(In the style of) GIO PONTI

Pair of Mid-Century White Glass Wall Lights with Gold Plated Embellishment

Blithewold Home

   Role Model:  Miranda Priestly from The Devil Wears Prada
   Necessary extravagance: Dogs
   Secret vice: Dulce de Leche ice cream
   Hidden talent totally unrelated to design: Roller skating 
   Go-to color scheme: BBD — Basically Beige Design! 

Tell us something about you that is not in your bio.

My love of travel! My husband and I have traveled all around the world, but we always end up in Paris. No city is more beautiful or more romantic than the city of light. We love the shopping, the flea markets, museums, walking all over, and of course the food!

What excites you most about the design process?  

The look on the client’s face on move-in day — “Is this really our home?” The excitement and looks on their faces makes it all worthwhile. Also, that first meeting with the client. Many clients say something similar — that they want their home to be beautiful, but not intimidating; comfortable, but elegant. The fun part is discovering what they actually mean, and then giving them more than they could have imagined.

An envelope of color: A new twist on the ever-popular red library — the walls, shelves and even the ceiling are lacquered in deep red, tempered by more red in the rug and upholstered pieces, which in effect, turns the saturated tone into a neutral, albeit a neutral with luscious depth and richness. The books themselves become a large-scale artwork, so accessories can be kept to a minimum, a strategy for simplicity that makes this room work so well. Photo by Eric Piasecki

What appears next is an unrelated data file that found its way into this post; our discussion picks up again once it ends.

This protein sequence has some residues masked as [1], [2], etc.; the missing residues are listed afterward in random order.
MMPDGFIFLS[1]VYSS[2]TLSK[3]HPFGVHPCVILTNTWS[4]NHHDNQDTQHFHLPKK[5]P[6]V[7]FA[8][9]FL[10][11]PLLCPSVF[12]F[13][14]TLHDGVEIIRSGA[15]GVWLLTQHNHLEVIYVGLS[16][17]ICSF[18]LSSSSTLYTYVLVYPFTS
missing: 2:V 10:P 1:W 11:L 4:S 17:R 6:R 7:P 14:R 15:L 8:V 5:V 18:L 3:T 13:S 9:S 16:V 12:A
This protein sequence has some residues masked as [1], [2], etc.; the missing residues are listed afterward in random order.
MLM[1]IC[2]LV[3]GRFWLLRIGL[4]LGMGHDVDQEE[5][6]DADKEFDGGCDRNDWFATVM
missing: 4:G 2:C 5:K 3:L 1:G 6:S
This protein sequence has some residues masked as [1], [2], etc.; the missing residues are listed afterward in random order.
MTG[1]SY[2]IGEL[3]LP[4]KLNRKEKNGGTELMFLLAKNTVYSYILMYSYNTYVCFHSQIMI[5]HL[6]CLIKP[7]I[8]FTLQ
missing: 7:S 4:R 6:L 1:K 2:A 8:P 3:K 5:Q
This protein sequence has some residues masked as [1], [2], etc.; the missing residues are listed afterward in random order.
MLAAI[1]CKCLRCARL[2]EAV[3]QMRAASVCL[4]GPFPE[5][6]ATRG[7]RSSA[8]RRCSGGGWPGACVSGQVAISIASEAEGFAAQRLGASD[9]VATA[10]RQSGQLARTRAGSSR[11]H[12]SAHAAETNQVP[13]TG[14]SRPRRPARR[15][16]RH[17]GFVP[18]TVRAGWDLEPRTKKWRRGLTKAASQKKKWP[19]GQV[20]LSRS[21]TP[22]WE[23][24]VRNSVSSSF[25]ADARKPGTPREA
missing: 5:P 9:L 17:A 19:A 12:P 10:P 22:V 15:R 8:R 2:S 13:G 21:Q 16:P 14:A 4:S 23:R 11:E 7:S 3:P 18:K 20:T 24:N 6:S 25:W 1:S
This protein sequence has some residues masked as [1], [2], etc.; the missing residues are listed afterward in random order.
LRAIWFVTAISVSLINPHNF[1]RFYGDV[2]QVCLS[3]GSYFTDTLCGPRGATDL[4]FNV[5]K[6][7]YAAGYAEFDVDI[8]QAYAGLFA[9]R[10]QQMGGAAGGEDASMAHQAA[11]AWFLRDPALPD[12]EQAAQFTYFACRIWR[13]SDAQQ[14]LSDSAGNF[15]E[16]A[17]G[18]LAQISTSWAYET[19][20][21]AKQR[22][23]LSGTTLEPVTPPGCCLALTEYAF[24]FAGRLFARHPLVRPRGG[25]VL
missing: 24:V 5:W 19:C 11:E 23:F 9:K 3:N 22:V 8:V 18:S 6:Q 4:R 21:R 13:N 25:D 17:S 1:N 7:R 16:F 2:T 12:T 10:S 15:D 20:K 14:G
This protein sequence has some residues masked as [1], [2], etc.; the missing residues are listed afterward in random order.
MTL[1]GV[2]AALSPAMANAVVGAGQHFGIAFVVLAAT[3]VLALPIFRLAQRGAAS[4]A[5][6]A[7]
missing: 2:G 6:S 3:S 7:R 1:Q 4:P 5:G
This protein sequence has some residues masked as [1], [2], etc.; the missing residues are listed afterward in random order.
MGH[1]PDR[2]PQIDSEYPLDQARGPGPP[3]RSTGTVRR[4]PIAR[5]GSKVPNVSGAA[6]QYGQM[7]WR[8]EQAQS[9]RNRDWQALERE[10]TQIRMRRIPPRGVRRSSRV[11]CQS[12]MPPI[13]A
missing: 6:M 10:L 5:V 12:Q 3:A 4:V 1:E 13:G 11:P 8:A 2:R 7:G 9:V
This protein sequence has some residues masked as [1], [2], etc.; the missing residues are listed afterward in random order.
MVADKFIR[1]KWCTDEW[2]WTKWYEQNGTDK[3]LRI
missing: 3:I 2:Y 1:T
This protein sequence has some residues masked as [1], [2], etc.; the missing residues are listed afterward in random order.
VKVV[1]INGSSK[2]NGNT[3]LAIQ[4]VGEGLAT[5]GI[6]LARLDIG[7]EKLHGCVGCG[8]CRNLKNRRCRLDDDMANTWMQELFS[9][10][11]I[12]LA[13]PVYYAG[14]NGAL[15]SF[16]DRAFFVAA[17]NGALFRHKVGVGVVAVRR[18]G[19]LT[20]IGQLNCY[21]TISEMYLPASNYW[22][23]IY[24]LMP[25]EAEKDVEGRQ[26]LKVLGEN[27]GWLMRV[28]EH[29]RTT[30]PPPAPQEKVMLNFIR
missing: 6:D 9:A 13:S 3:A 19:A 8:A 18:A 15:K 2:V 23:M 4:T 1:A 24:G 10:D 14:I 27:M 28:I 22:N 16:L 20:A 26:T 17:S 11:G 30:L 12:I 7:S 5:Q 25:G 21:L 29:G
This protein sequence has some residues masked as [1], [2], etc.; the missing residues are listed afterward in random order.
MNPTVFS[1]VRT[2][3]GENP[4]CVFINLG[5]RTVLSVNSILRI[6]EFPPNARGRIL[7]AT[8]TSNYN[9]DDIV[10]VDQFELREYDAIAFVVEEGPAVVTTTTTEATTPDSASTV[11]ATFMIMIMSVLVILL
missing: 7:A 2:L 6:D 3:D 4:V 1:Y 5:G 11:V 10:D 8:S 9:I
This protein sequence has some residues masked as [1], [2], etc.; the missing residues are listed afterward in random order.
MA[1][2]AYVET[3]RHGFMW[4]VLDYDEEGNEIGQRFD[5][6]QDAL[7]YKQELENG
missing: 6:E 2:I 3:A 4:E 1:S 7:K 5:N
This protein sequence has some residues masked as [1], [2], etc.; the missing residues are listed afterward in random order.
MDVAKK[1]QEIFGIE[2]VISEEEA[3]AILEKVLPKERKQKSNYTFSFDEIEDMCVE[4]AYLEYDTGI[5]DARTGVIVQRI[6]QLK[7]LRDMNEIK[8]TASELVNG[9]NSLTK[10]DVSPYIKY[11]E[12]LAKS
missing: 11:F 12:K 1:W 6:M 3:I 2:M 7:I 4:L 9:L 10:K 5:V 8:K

Floor Lamps by Hans Bergstrom for Ateljé Lyktan

Collage 20th Century Classics

(In the style of) OSVALDO BORSANI

Italian Mid Century Sculpted Table

L'Art De Vivre

Italian Red Vase from Murano



Les Fleurs


Richard Neutra’s Scheimer House, Tarzana, CA. Photo via Plastolux

Name an architect, artist or designer, living or dead, you’d love to collaborate with and why?  

Richard Neutra, for his minimal spaces that have maximum impact. He represents the epitome of what I would call intuitive design; everything has a logic to it.

How do clients push you to think outside of the box and challenge you?    

The challenge is making something beautiful from something ordinary, and most first time clients do not realize what is possible. I was trained as an architect at RISD, so I have no hesitation about moving walls and re-configuring a space to make it more functional as well as beautiful.